Wednesday, September 23, 2015

Literary Locavore III: What Can't Be Undone

There's a whole academic discussion about what makes a short story a short story.  Length, the obvious descriptor, doesn't cut it.  If a short story is a brief narrative, how is it different from a fairy tale, a joke, an anecdote your great uncle tells every time the family gets together?  Frank O'Connor suggests that short stories have protagonists who are outsiders.  Hence the title of his book:  The Lonely Voice.  That would work for dee Hobsbawn-Smith's first collection of short stories, What Can't Be Undone:  the characters in these stories, many of which have been shortlisted finalists for prizes, have been turned into outsiders by enormous losses.  A twin brother can't manage his addictions; another brother dies when the quinzhee he's been building with his sister collapses.  Wives die; husbands leave or die; none of the book's children (if memory serves) still have both parents.  In a culture that has pathologized grief or that studies happiness with the desperation of someone trying to kick a drug habit, this certainly renders them outsiders.

But I have a different metaphor, one that is eerily appropriate for this wonderful collection.  I think of stories structurally, as rich nodes of events that come out of a life that's been fairly pedestrian and that carry on into a future that may or may not be changed.  But certainly in those moments of the successful story there is a collision of energies that pose burning questions that will not brook a character's refusal to answer.  He or she can't say "Um...maybe?"  For me, the best metaphor is that of a horse riding across country rather casually who suddenly sees before him or her a fence or a stream that needs to be leaped.  A short story is like that moment when all the horse's energy and concentration are gathered together, when its past experience and knowledge is brought to bear as it gauges the challenge--and there's no shilly-shallying or indecision.  Three stories in this collection involve horses.  Hailey is the young horsewoman in "Nerve," and as she discovers, indecision in a story or dressage is deadly.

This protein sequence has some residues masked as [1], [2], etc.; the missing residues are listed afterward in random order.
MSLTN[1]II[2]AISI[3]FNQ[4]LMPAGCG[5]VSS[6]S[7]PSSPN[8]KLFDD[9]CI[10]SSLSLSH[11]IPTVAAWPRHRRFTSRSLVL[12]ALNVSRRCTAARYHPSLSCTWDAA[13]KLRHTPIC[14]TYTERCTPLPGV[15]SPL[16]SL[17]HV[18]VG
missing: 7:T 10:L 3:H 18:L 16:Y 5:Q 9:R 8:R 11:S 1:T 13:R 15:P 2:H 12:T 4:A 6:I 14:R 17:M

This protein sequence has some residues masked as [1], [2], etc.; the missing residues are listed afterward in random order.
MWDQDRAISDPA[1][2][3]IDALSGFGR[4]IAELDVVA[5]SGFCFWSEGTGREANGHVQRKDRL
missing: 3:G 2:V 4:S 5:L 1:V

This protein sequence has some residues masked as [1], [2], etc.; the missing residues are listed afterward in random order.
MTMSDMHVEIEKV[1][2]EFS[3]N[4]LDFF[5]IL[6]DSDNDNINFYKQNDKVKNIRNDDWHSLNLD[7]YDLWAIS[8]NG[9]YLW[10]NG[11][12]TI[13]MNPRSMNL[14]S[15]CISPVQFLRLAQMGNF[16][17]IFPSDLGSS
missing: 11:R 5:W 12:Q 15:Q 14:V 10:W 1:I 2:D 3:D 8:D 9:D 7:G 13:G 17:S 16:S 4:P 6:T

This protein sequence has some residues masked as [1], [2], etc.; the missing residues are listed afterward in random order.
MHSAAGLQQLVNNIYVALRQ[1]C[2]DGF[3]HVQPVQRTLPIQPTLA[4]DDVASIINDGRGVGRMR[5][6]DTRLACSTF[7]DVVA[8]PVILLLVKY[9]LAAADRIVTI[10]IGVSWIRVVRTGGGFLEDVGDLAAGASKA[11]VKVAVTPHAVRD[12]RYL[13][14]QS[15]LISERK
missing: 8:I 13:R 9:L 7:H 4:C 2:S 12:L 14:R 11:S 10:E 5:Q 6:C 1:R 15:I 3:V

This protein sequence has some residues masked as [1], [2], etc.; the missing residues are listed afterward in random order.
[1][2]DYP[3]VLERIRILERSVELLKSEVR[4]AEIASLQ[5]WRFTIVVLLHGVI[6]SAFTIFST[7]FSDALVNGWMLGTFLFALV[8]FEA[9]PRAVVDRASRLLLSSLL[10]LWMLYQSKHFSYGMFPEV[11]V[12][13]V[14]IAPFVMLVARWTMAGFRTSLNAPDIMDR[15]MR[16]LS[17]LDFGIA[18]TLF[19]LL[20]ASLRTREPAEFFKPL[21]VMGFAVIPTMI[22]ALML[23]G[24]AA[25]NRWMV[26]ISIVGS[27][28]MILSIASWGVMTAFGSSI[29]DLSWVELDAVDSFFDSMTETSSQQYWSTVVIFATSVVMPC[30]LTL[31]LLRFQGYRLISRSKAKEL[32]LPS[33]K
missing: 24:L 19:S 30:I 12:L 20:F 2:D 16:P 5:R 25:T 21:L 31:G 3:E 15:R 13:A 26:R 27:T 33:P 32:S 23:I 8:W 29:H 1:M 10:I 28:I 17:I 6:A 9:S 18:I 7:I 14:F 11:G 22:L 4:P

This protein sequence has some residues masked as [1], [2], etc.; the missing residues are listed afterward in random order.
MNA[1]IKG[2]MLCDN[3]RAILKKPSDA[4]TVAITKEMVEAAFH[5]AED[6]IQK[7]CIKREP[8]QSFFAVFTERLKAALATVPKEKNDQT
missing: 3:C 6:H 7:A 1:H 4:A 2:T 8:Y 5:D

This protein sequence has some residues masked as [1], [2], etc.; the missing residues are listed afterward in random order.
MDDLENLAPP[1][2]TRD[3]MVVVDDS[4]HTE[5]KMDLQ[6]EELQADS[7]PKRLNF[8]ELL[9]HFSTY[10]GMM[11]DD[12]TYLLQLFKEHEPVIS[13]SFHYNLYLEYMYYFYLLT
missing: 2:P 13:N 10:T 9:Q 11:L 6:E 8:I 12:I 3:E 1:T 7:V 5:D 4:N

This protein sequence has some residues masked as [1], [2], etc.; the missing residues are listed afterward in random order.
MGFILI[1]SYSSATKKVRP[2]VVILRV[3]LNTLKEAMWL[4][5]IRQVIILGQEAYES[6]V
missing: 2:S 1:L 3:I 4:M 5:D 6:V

These stories are beautifully crafted.  In "Monroe's Mandolin," a twin sister's despair over her brother's addictions is revealed through a sequence of beautifully-realized scenes in the bar she owns.  He has been gone for some months when his mandolin, brought by their mother back from little town in Tennessee and reputed to have belonged to the great bluegress mandolinist, Bill Monroe, is offered for sale in her bar.  There is no exposition, no stopping a great scene to fill in details about the past:  the background we need is given as elegantly as Monroe used to play.  All the tensions between Lise and her twin Cory, between Lise's desires and the life she is now living, are revealed as rhythmically as a horse's canter. 

We also see one of the collection's preoccupations in this story:  how do you help someone you love who doesn't want to be helped?  How do you even broach the conversation about giving help?  How do you give help to a wife who was once a dancer and now can barely move?  How do you manage not to steal the independence of a sister to whom you've donated a kidney and whose health is a constant concern?  How do you help your brother's wife and her son after your brother has been jailed for abuse?   When help is accepted--when a young boy takes a lift from a mother who lost her own son to leukemia--the acceptance is a gift to the giver.